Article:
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United States of America v. Darnell Boyce

October 26, 2011

UNITED STATES OF AMERICA,
v.
DARNELL BOYCE



The opinion of the court was delivered by: Judge Robert M. Dow, Jr.

MEMORANDUM OPINION AND ORDER

This matter is before the Court on the Government's motions in limine [36] and Defendant Boyce's motions in limine [54]. For the reasons stated below, the Government's motion [36] is granted in part and denied in part and Defendant's motion [54] is granted.

I. Background

On March 27, 2010, Individual A placed an emergency 911 call to report a domestic dispute with Defendant Boyce. Individual A also told the police dispatcher that Boyce had a gun. When the police officers arrived at Individual A's residence, she again informed the police that Boyce had a gun. The officers later observed Boyce in the area of Individual A's residence and approached him. When Boyce saw the officers, he fled. The officers reported that while they were chasing Boyce he threw a firearm. Shortly thereafter, the officers tackled Boyce and placed him in custody. The officers also reported that they then recovered Boyce's discarded firearm, as well as ammunition in his pocket. After the police processed Boyce at the police station, he was transported to St. Bernard's Hospital to treat injuries to his face that he sustained during the course of his arrest. Boyce was charged in a two count indictment with being a felon in possession of a firearm (Count 1) and being a felon in possession of ammunition (Count 2) in violation of 18 U.S.C. § 922(g)(1).

II. Legal Standard

A motion in limine is a motion "at the outset" or one made "preliminarily." BLACK'S LAW DICTIONARY 803 (8th ed. 2004). The power to rule on motions in limine inheres in the Court's role in managing trials. Luce v. United States, 469 U.S. 38, 41 n.4 (1984). Motions in limine may be used to eliminate evidence "that clearly ought not be presented to the jury because [it] clearly would be inadmissible for any purpose." Jonasson v. Lutheran Child & Family Svcs., 115 F.3d 436, 440 (7th Cir. 1997) (observing that, when used properly, the motions may sharpen the issues for trial). The party seeking to exclude evidence has the burden of demonstrating that the evidence would be inadmissible for any purpose. Robenhorst v. Dematic Corp., 2008 WL 1766525, at *2 (N.D. Ill. Apr. 14, 2008).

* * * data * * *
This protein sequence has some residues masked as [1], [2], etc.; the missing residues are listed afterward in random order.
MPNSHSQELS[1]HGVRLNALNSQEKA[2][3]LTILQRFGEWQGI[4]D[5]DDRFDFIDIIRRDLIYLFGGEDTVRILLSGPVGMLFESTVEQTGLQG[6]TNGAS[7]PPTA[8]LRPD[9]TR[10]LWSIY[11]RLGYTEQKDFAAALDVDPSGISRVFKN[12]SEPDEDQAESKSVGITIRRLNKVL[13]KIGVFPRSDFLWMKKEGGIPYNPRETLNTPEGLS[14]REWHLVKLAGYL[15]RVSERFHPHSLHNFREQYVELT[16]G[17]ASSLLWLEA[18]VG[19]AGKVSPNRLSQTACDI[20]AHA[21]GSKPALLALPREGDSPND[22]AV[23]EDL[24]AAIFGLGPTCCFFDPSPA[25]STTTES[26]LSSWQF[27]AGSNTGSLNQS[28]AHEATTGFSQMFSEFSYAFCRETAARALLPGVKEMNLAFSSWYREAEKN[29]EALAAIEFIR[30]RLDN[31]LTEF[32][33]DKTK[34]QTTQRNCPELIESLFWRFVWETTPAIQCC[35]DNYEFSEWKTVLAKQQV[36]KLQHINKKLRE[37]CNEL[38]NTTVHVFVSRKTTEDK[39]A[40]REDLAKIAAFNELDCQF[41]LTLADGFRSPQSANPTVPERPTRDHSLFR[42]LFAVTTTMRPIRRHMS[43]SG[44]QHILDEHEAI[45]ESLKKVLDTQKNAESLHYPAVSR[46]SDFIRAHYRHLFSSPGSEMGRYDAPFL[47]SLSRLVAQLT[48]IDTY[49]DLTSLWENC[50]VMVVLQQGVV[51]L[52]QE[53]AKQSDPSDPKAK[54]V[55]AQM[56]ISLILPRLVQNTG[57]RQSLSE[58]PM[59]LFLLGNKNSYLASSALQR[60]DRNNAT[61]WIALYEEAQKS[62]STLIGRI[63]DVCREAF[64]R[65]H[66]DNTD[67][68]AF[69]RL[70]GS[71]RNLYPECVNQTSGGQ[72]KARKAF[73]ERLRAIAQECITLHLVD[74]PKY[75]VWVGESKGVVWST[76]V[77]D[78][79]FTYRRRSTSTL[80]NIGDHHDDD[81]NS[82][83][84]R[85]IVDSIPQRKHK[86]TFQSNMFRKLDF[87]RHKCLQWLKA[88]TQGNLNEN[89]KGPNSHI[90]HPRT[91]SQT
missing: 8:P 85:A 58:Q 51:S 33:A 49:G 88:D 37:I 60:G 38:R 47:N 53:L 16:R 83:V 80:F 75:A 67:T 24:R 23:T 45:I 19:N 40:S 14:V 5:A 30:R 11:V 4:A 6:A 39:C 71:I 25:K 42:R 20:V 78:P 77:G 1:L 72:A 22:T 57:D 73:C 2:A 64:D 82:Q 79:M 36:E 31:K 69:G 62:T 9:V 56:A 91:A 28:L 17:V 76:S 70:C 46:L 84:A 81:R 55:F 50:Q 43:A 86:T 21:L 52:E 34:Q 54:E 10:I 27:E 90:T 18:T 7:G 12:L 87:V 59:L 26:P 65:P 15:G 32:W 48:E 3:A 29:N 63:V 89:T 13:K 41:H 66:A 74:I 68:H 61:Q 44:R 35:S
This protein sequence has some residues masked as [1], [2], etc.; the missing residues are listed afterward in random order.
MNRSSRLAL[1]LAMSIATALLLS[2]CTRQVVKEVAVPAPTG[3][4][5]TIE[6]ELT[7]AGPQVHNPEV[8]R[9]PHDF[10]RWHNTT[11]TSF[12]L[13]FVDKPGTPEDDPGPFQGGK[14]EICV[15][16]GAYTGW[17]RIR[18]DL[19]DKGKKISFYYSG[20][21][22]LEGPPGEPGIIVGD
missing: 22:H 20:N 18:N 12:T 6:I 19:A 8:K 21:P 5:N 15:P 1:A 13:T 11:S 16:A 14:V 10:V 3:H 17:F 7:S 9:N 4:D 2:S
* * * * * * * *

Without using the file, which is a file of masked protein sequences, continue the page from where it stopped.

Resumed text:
Because motions in limine are filed before the Court has seen or heard the evidence or observed the trial unfold, rulings in limine may be subject to alteration or reconsideration during the course of trial. United States v. Connelly, 874 F.2d 412, 416 (7th Cir. 1989); see also Luce, 469 U.S. at 41-42 ("Indeed, even if nothing unexpected happens at trial, the district judge is free, in the exercise of sound judicial discretion, to alter a previous in limine ruling."). In addition, if the in limine procedural environment makes it too difficult to evaluate an evidentiary issue, it is appropriate to defer ruling until trial. Jonasson, 115 F.3d at 440 (delaying until trial may afford the judge a better opportunity to estimate the evidence's impact on the jury). Finally, although motions in limine typically address evidentiary matters, they may also relate to other matters, such as affirmative defenses and proper lines of inquiry at trial. See, e.g., United States v. McCloud, 590 F.3d 560, 566-68 (8th Cir. 2009) (affirming trial court's in limine ruling regarding a mistake-of-age defense); United States v. Price, 520 F.3d 753 (7th Cir. 2006) (recounting a case's procedural history).